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Columbia University was awarded slightly over $185 million in damages Monday by a federal jury that found that NortonLifeLock Inc. willfully and literally infringed two patents related to groundbreaking cybersecurity safeguards invented by Columbia professors, according to a press release from the university.

The award was the result of a unanimous verdict stemming from a two-week trial in the U.S. District Court for the Eastern District of Virginia. Columbia brought the case in December 2013. The jury awarded the university $185,112,727 in reasonable royalties on the two patents through Feb. 28 of this year, the press release said, adding that the “finding of willful and literal infringement means the Court also has discretion” to triple the actual or compensatory damages.

“The trial focused on whether Norton infringed two patents and had fraudulently concealed its filing of a third patent for technology developed by Columbia professors Salvatore Stolfo and Angelos Keromytis of the University’s Intrusion Detection Systems Laboratory (‘IDS Lab’). While the jury did not find that Norton fraudulently filed the third patent, it did find that Professors Stolfo and Keromytis were co-inventors of that patent along with Darren Shou of Norton,” the release said.

“We are pleased that the Court has recognized NortonLifeLock’s violations of Columbia University’s intellectual property rights to groundbreaking computer security innovations, made possible by the work of professors and researchers in Columbia’s IDS Lab,” Orin Herskowitz, senior vice president of intellectual property and technology transfer at Columbia, said in the press release.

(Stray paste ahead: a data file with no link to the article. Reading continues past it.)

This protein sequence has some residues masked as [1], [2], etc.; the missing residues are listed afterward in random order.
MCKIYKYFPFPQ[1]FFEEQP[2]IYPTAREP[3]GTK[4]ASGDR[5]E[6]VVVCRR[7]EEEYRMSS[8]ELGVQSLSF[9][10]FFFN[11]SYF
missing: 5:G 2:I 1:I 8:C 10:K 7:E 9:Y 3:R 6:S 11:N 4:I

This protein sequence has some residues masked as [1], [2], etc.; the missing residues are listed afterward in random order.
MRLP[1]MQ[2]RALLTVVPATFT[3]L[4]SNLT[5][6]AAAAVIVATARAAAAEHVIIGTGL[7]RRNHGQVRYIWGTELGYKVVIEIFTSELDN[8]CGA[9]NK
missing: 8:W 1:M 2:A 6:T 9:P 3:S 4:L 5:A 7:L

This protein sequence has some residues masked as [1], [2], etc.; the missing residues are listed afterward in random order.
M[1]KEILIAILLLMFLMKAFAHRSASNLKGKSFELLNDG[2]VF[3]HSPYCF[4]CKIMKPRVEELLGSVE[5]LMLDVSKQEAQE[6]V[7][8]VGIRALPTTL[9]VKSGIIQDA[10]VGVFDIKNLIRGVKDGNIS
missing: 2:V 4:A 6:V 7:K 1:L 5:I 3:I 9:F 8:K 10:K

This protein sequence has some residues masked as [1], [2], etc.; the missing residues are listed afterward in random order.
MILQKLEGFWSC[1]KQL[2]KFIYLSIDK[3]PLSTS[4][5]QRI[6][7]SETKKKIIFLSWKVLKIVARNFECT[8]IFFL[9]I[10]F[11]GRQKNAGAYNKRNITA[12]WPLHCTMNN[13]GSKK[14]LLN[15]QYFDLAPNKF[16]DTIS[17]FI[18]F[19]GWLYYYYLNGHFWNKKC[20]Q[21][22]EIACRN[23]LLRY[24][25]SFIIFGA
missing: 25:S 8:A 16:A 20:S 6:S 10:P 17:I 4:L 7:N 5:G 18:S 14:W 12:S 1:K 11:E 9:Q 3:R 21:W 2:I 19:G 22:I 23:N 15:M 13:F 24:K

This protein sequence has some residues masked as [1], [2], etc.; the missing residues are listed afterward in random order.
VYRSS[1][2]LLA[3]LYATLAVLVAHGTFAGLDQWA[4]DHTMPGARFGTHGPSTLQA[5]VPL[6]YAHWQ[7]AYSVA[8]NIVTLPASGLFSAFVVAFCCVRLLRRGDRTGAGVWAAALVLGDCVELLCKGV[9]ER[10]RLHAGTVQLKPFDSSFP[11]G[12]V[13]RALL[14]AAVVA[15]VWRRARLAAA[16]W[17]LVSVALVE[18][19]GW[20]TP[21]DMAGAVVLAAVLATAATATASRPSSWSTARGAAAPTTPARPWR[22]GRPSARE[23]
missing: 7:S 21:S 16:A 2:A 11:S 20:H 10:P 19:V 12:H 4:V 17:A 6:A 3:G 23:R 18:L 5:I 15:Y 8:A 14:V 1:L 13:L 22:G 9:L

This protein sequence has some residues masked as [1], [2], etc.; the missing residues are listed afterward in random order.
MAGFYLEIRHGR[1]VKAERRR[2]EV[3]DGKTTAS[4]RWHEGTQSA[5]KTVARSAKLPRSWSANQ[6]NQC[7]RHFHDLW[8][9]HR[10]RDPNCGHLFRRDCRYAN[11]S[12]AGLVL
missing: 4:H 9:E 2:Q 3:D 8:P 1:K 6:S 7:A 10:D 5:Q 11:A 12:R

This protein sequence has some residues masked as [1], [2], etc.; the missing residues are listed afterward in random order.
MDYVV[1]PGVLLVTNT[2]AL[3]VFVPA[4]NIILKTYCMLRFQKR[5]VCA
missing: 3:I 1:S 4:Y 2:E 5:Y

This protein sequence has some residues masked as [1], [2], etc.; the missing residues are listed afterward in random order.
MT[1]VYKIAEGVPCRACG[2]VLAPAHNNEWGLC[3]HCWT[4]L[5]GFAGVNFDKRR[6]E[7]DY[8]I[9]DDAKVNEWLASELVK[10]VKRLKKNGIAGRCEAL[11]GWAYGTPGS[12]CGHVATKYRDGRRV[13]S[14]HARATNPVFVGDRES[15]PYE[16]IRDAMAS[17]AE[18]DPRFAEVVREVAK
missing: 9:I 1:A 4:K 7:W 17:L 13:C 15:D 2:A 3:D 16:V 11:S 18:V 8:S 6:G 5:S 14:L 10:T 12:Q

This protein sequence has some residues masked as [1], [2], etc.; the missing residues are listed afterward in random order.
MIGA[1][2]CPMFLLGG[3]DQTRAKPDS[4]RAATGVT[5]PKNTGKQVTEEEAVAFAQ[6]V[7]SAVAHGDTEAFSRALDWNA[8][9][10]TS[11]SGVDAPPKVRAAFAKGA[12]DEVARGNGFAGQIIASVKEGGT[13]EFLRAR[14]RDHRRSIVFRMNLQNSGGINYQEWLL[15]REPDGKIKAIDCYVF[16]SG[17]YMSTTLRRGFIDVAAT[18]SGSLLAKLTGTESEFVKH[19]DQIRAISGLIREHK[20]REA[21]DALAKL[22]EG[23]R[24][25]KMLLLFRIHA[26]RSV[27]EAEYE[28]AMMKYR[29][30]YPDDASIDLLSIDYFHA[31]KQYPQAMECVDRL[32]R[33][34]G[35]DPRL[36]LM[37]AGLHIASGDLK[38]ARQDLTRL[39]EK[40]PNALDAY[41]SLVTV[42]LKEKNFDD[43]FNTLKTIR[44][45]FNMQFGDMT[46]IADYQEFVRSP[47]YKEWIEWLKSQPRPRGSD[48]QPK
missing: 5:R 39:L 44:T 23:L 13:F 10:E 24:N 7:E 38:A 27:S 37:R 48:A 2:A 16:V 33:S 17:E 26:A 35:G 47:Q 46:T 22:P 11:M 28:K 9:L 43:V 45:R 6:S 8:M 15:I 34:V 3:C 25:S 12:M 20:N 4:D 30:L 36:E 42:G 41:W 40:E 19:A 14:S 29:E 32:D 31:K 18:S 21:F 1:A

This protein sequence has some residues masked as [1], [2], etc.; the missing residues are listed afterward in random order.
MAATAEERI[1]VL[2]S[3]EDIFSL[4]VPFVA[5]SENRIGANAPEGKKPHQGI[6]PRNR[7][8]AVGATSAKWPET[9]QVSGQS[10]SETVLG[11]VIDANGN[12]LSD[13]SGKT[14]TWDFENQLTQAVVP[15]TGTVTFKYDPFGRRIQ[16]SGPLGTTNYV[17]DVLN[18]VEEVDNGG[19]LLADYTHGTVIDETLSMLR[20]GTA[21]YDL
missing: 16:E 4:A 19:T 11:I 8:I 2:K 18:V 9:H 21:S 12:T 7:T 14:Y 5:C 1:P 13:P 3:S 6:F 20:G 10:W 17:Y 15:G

The two Columbia professors, along with research scientist Stelios Sidiroglou, invented the patented computer security technologies that Columbia argued are used in Norton consumer and business malware detection products, including its Norton Antivirus internet security suite, the release said.

“I am extremely grateful to the members of the jury for achieving this just result; I feel vindicated,” Stolfo, who leads the IDS Lab and holds approximately 100 patents for his work, said in the release. “While it is disappointing that a company would repeatedly take our inventions for their own benefit, the heart of my lab is the students and staff, and I am gratified that the award will help support their important work.”